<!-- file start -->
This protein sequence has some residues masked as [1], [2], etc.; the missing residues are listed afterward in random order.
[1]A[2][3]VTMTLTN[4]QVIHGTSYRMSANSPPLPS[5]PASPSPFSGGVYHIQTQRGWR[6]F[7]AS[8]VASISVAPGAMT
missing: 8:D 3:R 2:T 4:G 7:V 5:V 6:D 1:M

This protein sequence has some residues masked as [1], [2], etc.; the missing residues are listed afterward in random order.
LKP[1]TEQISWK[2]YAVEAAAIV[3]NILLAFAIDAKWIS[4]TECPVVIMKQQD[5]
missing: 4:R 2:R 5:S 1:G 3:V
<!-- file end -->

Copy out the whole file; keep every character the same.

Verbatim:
This protein sequence has some residues masked as [1], [2], etc.; the missing residues are listed afterward in random order.
[1]A[2][3]VTMTLTN[4]QVIHGTSYRMSANSPPLPS[5]PASPSPFSGGVYHIQTQRGWR[6]F[7]AS[8]VASISVAPGAMT
missing: 8:D 3:R 2:T 4:G 7:V 5:V 6:D 1:M

This protein sequence has some residues masked as [1], [2], etc.; the missing residues are listed afterward in random order.
LKP[1]TEQISWK[2]YAVEAAAIV[3]NILLAFAIDAKWIS[4]TECPVVIMKQQD[5]
missing: 4:R 2:R 5:S 1:G 3:V